Habitat: Found in most forest types, especially tall closed forests, including rainforests

Distribution: Coasts of northern, eastern and south-eastern AustraliaTasmania and rarely Western Australia

Lifespan: 7-10 years

Conservation status: Listed as endangered in Tasmania, Victoria (Victorian Flora and Fauna Guarantee Act 1988) and South Australia

Main threats: Habitat loss due to logging and clearing for agriculture and human settlement, high-intensity wildfires, hunting, and direct and secondary poisoning 


The Grey Goshawk (Accipiter novaehollandiae) is a medium-sized raptor that has two colour morphs (forms). 

The grey morph has a grey plumage on the head and back, while its underside is white with grey bands across the chest. Its rounded wings show a grey top and a white underside with darker tips. Similarly, its tail is grey on top and white underneath, with grey bands. 

The white morph is entirely white, earning it the moniker, white goshawk. Both morphs share common features such as deep red eyes, yellow-hued legs and talons.

The grey goshawk holds the title as the largest member of the Accipiter genus in Australia, measuring an overall length of 40 to 55 centimetres and boasting a wingspan ranging from 70 to 110 centimetres. Notably, the female grey goshawk tips the scales at nearly double the weight of its male counterpart.

Fun fact: The grey goshawk endemic to, and found only in, Australia.


The grey goshawk hunts a variety of animals including birds, small mammals, reptiles, and insects. It seizes its prey using its long, powerful talons. This raptor engages in high-speed aerial pursuits to catch its prey, and it is even known to follow its target into thick vegetation. It may also employ stealth and the element of surprise to capture birds, such as the non-native common starling.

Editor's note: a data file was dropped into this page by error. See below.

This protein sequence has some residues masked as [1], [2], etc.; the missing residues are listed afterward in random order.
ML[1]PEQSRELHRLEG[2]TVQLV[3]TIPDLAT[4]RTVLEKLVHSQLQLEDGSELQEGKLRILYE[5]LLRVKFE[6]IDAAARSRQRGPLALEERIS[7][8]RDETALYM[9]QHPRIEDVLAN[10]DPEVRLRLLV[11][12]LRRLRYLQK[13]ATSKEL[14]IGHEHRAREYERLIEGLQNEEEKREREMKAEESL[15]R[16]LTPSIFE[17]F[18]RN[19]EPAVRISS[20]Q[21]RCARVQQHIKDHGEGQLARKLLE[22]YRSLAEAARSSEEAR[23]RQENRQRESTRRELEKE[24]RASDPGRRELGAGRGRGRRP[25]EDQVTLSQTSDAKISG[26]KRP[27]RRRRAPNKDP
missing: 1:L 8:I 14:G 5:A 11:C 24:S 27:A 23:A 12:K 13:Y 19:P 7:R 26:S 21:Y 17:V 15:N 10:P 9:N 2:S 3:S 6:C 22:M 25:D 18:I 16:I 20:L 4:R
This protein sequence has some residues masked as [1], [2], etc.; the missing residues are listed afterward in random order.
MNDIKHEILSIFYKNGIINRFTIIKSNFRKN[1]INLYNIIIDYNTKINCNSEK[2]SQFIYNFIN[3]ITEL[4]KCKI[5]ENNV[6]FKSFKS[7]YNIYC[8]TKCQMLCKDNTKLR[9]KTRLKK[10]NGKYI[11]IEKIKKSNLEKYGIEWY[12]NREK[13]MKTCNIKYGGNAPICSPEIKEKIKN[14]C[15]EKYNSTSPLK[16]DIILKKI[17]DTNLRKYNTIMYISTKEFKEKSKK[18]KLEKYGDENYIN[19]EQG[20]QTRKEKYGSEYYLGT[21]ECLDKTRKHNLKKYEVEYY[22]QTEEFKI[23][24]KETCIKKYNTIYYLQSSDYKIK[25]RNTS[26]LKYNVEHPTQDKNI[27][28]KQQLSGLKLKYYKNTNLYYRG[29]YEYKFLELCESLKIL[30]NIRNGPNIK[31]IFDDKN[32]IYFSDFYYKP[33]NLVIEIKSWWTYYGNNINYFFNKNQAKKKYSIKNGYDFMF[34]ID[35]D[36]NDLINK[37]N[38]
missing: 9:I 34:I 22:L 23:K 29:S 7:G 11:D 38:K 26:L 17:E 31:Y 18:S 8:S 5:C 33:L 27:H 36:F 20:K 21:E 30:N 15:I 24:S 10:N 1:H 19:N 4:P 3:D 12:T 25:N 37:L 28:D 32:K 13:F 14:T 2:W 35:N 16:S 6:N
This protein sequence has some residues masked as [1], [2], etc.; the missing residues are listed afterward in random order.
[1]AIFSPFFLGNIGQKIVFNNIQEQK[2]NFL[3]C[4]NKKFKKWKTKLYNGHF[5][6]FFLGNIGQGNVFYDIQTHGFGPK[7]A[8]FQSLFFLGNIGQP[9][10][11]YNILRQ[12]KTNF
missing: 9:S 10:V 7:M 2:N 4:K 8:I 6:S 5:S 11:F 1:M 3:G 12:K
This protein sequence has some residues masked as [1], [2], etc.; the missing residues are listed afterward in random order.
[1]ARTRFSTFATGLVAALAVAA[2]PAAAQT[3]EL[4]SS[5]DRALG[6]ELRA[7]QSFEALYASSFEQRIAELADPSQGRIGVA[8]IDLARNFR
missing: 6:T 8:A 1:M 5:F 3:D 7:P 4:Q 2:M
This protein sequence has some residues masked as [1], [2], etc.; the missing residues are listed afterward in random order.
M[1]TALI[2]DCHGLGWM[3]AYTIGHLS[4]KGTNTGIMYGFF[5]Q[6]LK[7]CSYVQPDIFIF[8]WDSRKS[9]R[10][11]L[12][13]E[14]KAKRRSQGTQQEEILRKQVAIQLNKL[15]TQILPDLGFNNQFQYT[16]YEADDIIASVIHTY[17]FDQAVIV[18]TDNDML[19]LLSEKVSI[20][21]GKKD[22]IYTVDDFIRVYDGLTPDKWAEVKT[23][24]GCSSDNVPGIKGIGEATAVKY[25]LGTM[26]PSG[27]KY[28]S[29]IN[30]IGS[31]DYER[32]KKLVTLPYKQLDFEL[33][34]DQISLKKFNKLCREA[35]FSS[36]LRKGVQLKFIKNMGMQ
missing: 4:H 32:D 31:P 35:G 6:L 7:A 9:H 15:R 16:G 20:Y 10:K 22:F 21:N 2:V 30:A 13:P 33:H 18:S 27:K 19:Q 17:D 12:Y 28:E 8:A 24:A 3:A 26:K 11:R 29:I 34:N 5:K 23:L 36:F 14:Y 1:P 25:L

Grey goshawks form permanent pairs, defending a home territory throughout the year and breeding from July to December. The grey and white colour morphs interbreed freely.

Both sexes build a leaf-lined stick nest situated high in a tree fork to receive the morning sun and shelter from strong winds. The nests are largely confined to wet forested areas. The female does most of the incubation, but the male steps in during her feeding times and hunts most of the food for the young, which the female shreds for them to eat.

Two to four eggs are laid in the nest. The same nest may be used for several years. The eggs are incubated for about 35 days and chicks are fledged in about 35 days. For the initial 2-3 weeks after fledging, the young stay fairly close to the nest, relying solely on their parents for food as they learn to hunt and survive on their own.

A connected rainforest habitat is important to the long-term survival of species like the grey goshawk. Find out how we're working on that. 


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